The word used in the Authorized Version (as well as in the Catholic Douay Version and most older translations) to translate the Hebrew sheʼohl’ and the Greek haiʹdes. In the Authorized Version the word “hell” is rendered from sheʼohlʹ thirty-one times and from haiʹdes ten times. This version is not consistent, however, since sheʼohlʹ is also translated thirty-one times “grave” and three times “pit.” In the Douay Version sheʼohlʹ is rendered “hell” sixty-three times, “pit” once and “death” once.
In 1885, with the publication of the complete English Revised Version, the original word sheʼohlʹ was in many places transliterated into the English text of the Hebrew Scriptures, though, in most occurrences, “grave” and “pit” were used, and “hell” is found some fourteen times. This was a point on which the American committee disagreed with the British revisers, and, so, when producing the American Standard Version (1901) they transliterated sheʼohlʹ in all sixty-five of its appearances. Both versions transliterated haiʹdes in the Christian Greek Scriptures in all ten of its occurrences, though the Greek word Geʹen·na (English, “Gehenna”) is rendered “hell” throughout, as is true of many other modern translations.
Concerning this use of “hell” to translate these original words in the Hebrew and Greek, An Expository Dictionary of New Testament Words, by W. E. Vine (Vol. II, p. 187) says: “HADES . . . It corresponds to ‘Sheol’ in the O.T. [Old Testament]. In the A.V. of the O.T.[Old Testament] and N.T. [New Testament], it has been unhappily rendered ‘Hell.’”
Collier’s Encyclopedia (1965 ed., Vol. 12, p. 27) says concerning “Hell”: “First it stands for the Hebrew Sheol of the Old Testament and the Greek Hades of the Septuagint and New Testament. Since Sheol in Old Testament times referred simply to the abode of the dead and suggested no moral distinctions, the word ‘hell,’ as understood today, is not a happy translation.”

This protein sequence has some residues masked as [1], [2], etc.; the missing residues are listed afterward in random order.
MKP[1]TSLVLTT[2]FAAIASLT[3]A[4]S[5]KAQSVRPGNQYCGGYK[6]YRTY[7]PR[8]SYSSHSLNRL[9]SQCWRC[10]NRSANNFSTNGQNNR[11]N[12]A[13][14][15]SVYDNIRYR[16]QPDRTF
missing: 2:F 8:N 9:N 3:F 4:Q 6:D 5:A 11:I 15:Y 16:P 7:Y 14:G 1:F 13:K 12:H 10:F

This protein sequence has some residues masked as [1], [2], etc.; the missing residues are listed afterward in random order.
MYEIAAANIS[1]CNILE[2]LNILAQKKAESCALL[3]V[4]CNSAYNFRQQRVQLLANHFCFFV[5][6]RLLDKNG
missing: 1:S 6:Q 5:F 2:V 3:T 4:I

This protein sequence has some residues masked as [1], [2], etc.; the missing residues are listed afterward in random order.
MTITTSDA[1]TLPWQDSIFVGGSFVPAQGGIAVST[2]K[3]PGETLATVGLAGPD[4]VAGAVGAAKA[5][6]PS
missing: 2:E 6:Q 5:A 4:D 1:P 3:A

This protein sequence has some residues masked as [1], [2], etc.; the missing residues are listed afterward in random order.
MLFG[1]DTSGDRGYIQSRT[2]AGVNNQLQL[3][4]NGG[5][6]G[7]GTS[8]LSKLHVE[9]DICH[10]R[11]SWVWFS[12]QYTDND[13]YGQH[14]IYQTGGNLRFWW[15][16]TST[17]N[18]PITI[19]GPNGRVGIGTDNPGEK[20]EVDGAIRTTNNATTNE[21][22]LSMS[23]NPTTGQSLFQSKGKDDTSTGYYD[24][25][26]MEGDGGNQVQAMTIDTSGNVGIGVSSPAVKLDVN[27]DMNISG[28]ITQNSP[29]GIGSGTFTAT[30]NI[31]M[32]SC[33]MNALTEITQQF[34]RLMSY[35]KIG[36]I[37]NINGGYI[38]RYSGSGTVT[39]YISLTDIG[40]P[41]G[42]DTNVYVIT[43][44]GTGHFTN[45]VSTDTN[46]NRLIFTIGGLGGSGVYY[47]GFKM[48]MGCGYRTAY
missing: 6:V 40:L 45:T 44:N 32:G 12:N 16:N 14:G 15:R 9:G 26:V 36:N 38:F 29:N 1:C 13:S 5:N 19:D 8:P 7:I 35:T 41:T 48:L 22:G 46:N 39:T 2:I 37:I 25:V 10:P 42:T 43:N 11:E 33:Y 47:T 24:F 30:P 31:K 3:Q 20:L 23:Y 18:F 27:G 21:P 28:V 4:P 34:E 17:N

It is, in fact, because of the way that the word “hell” is understood today that it provides such an ‘unhappy’ medium for translating these original Bible words. Basically, the original meaning of the word “hell” is quite similar to the meaning of these Scriptural words, but that meaning has been lost from sight and replaced by another meaning in great contrast to the original. Webster’s New Twentieth Century Dictionary, Unabridged, under “Hell” says: “from helan, to cover, conceal.” The word “hell” thus originally conveyed no thought of heat or torment but simply of a ‘covered over or concealed place’ and hence was very similar to the meaning of the Hebrew sheʼohlʹ. In the old English dialect the expression “helling potatoes” meant, not to roast them, but simply to place the potatoes in the ground or in a cellar.
The meaning given today to the word “hell” is that portrayed in Dante’s Divine Comedy and Milton’s Paradise Lost, which meaning is completely foreign to the original definition of the word. The idea of a “hell” of fiery torment, however, dates back long before Dante or Milton. The Grolier Universal Encyclopedia (1965 ed., Vol. 5, p. 205) under “Hell” says: “Hindus and Buddhists regard hell as a place of spiritual cleansing and final restoration. Islamic tradition considers it a place of everlasting punishment.” It is also found among the pagan religious teachings of ancient peoples in Babylon, Persia and Phoenicia. The Encyclopedia Americana (1956 ed., Vol. 14, p. 82) says: “While there are many and significant variations of detail the main features of hell as conceived by Hindu, Persian, Egyptian, Grecian, Hebrew and Christian theologians are essentially the same.”
Since this concept of “hell” has been a basic teaching in Christendom for many centuries, it is understandable why the foregoing authority says (on p. 81): “Much confusion and misunderstanding has been caused through the early translators of the Bible persistently rendering the Hebrew Sheol and the Greek Hades and Gehenna by the word hell. The simple transliteration of these words by the translators of the revised editions of the Bible has not sufficed to appreciably clear up this confusion and misconception.” Nevertheless, such transliteration and consistent rendering does enable the Bible student to make an accurate comparison of the texts in which these original words appear and, with open mind, thereby to arrive at a correct understanding of their true significance.—See GEHENNA; GRAVE; HADES; SHEOL; TARTARUS.